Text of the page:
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How do interviewers and children discuss individual occurrences of alleged repeated abuse in forensic interviews?

Brubacher, Sonja P., Malloy, Lindsay C., Lamb, Michael E. and Roberts, Kim P. 2013, How do interviewers and children discuss individual occurrences of alleged repeated abuse in forensic interviews?, Applied cognitive psychology, vol. 27, no. 4, pp. 443-450, doi: 10.1002/acp.2920.

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Title How do interviewers and children discuss individual occurrences of alleged repeated abuse in forensic interviews?
Author(s) Brubacher, Sonja P.
Malloy, Lindsay C.
Lamb, Michael E.
Roberts, Kim P.
Journal name Applied cognitive psychology
Volume number 27
Issue number 4
Start page 443
End page 450
Total pages 8
Publisher Wiley
Place of publication London, Eng.
Publication date 2013-07
ISSN 0888-4080
1099-0720
Summary Police interviews (n=97) with 5- to 13-year-olds alleging multiple incidents of sexual abuse were examined to determine how interviewers elicited and children recounted specific instances of abuse. Coders assessed the labels for individual occurrences that arose in interviews, recording who generated them, how they were used and other devices to aid particularisation such as the use of episodic and generic language. Interviewers used significantly more temporal labels than did children. With age, children were more likely to generate labels themselves, and most children generated at least one label. In 66% of the cases, interviewers ignored or replaced children's labels, and when they did so, children reported proportionately fewer episodic details. Children were highly responsive to the interviewers' language style. Results indicate that appropriately trained interviewers can help children of all ages to provide the specific details often necessary to ensure successful prosecution.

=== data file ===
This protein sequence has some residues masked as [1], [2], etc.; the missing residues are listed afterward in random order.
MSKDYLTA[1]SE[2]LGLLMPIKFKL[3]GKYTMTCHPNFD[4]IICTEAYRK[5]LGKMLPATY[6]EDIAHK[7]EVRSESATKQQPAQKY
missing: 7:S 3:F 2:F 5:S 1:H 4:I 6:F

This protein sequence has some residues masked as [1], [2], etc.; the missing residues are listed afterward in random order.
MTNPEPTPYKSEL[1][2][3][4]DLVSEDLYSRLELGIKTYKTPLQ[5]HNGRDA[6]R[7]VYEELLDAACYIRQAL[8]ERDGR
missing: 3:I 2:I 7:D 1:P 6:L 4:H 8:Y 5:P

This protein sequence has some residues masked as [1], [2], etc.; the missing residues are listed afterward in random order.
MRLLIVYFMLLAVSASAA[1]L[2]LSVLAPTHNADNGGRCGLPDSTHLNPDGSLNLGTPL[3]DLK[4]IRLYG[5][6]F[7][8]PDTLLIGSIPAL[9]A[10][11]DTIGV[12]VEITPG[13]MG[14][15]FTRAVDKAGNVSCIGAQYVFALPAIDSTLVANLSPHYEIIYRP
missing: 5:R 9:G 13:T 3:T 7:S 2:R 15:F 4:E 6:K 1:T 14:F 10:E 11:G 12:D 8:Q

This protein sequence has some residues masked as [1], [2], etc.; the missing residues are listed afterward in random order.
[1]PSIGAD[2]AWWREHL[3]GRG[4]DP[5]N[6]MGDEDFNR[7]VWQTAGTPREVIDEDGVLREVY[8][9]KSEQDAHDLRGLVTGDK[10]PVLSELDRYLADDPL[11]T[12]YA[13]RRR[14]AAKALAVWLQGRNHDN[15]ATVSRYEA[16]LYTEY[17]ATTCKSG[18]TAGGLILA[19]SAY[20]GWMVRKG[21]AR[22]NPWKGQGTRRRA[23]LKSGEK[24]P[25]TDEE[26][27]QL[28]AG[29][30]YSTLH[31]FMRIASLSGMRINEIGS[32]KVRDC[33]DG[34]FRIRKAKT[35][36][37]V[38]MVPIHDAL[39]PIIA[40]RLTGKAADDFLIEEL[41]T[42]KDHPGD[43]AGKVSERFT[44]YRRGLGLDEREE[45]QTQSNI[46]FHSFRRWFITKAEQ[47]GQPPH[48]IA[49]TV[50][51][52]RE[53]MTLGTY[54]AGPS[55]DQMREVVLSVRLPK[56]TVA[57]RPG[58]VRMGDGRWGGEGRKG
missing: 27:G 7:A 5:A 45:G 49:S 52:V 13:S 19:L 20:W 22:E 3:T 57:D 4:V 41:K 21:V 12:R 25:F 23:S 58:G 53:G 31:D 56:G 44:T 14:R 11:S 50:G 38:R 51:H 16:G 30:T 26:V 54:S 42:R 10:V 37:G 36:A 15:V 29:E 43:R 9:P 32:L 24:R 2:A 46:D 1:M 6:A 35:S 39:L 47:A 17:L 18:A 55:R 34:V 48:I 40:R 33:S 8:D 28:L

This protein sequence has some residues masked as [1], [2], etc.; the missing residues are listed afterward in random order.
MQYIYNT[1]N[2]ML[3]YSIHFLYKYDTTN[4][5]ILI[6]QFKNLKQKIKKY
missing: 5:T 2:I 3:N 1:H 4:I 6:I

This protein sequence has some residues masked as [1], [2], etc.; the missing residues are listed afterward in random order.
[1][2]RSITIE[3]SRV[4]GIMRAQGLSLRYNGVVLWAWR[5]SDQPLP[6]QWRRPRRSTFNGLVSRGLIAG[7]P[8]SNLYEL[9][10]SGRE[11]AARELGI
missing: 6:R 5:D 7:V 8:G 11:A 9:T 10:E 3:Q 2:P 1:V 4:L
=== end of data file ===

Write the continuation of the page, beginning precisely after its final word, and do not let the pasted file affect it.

Language eng
DOI 10.1002/acp.2920
Field of Research 170104 Forensic Psychology
1701 Psychology
1702 Cognitive Science
1505 Marketing
Socio Economic Objective 970117 Expanding Knowledge in Psychology and Cognitive Sciences
HERDC Research category C1.1 Refereed article in a scholarly journal
ERA Research output type C Journal article
Copyright notice ©2013, John Wiley & Sons, Ltd.
Persistent URL http://hdl.handle.net/10536/DRO/DU:30072566

Document type: Journal Article
Collection: School of Psychology
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